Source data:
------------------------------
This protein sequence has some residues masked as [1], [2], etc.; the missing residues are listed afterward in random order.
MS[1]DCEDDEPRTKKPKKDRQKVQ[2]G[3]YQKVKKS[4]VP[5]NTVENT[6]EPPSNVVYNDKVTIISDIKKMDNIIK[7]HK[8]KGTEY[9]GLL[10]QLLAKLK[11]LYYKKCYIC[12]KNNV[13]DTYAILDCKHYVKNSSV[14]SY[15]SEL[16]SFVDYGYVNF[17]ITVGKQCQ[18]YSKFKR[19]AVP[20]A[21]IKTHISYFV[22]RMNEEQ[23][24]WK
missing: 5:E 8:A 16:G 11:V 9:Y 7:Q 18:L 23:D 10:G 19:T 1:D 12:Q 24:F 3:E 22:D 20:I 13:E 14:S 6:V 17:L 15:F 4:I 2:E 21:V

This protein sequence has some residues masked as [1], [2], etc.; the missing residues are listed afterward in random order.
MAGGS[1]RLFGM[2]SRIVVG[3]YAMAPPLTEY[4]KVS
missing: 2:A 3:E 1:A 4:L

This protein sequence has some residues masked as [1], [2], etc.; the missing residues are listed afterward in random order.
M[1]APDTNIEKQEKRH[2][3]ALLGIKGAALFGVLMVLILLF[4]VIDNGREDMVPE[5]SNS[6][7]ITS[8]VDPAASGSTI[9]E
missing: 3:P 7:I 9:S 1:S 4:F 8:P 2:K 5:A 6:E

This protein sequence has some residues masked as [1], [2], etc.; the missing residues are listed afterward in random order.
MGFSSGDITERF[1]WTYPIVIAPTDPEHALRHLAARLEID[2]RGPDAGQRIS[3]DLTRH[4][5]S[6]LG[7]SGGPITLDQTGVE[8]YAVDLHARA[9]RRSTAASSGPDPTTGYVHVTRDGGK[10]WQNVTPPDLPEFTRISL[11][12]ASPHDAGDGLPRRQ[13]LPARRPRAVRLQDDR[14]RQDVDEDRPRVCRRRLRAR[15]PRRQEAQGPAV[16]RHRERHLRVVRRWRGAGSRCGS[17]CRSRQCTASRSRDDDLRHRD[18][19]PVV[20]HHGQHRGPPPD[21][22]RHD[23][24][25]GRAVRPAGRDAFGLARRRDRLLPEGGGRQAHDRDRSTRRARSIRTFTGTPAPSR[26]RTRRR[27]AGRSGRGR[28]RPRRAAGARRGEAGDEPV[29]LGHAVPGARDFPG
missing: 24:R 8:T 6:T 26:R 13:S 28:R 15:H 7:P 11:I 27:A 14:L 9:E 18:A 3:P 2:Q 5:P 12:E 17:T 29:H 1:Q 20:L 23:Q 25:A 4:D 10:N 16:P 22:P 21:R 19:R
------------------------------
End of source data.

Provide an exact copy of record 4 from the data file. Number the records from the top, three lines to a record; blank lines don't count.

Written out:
This protein sequence has some residues masked as [1], [2], etc.; the missing residues are listed afterward in random order.
MGFSSGDITERF[1]WTYPIVIAPTDPEHALRHLAARLEID[2]RGPDAGQRIS[3]DLTRH[4][5]S[6]LG[7]SGGPITLDQTGVE[8]YAVDLHARA[9]RRSTAASSGPDPTTGYVHVTRDGGK[10]WQNVTPPDLPEFTRISL[11][12]ASPHDAGDGLPRRQ[13]LPARRPRAVRLQDDR[14]RQDVDEDRPRVCRRRLRAR[15]PRRQEAQGPAV[16]RHRERHLRVVRRWRGAGSRCGS[17]CRSRQCTASRSRDDDLRHRD[18][19]PVV[20]HHGQHRGPPPD[21][22]RHD[23][24][25]GRAVRPAGRDAFGLARRRDRLLPEGGGRQAHDRDRSTRRARSIRTFTGTPAPSR[26]RTRRR[27]AGRSGRGR[28]RPRRAAGARRGEAGDEPV[29]LGHAVPGARDFPG
missing: 24:R 8:T 6:T 26:R 13:S 28:R 15:H 7:P 11:I 27:A 14:L 9:E 18:A 3:P 2:Q 5:P 12:E 17:T 29:H 1:Q 20:L 23:Q 25:A 4:D 10:N 16:P 22:P 21:R 19:R